Long story short, I emailed 10 dealerships for a bid. Each of the 10 salesmen required a little bit of convincing that they should cut the crap and give me the numbers that I wanted. Ultimately I received 8 bids. Just as the article cautioned, 6 of the 8 were all within $200 of each other, but one bid was significantly lower than the rest. Armed with that offer, I went back to the other 7 and asked them to beat it. A few of the dealerships got a little nasty at that point, mostly claiming the offer was impossible and wouldn’t be honored. “Fine,” I said. “Just give me your best bid and I’ll put you on the list. If this offer falls through, I’ll move to the next lowest bid on the list.” Ultimately, with a little coaxing, I think 5 of the 7 agreed to match or beat the low offer (with much grumbling I assure you).

At the end of the day, we paid about $1820 under invoice (which is, of course, significantly under the MSRP). I was very happy with that, and I much prefer negotiating via email (I should say emails, since I think all told I had something like 70 emails to and from the various dealers). After reading about all the shady dealings, I wanted to make sure I could do this without losing *my* integrity. As such, I didn’t want to lie about anything. Doing it this way was great; I never had to lie or bluff. This is the current low price, do you want to beat it or not?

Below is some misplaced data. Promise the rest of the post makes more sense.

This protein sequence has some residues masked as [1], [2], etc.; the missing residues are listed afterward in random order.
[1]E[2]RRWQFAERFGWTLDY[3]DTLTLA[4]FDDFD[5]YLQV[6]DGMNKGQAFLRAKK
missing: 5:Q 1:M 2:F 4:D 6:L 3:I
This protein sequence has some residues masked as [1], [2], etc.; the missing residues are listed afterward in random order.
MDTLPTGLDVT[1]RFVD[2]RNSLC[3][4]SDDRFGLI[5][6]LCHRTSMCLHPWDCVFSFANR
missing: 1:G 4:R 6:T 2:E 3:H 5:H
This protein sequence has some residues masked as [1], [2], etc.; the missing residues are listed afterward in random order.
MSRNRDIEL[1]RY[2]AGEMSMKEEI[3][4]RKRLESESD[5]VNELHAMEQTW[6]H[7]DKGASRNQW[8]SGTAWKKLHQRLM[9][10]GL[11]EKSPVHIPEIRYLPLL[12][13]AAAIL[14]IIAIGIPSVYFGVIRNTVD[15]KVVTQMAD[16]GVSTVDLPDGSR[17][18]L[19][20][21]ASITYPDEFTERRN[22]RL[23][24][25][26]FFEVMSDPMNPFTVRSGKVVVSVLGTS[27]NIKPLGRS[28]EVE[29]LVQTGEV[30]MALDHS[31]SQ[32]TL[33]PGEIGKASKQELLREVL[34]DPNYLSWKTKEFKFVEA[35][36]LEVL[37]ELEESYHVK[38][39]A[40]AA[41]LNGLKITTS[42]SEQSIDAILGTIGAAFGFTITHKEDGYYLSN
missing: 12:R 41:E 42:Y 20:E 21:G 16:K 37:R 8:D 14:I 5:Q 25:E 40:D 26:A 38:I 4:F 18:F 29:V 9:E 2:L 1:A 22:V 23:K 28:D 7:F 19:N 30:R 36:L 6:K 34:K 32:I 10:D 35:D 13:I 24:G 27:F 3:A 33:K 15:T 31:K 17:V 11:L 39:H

The dealer we ultimately went with was the one that had originally offered the lowest bid. Now this sort of proves the point made in the article about why you need to get so many bids. When we got to the place, we could kind of see why they were desperate to sell new cars. The building was a little run down and in a pretty poor neighborhood. It was pretty clear they do most of their business in used cars, not new. And last but not least, the entire place smelled like a sewer. I mean that literally, they must have had some kind of rupture or something. Strangely, nobody mentioned it at all, so we ignored it as well. But hey, who cares; their odor is my gain. But if I hadn’t emailed that one dealer, i would have probably paid $1000 more for my car.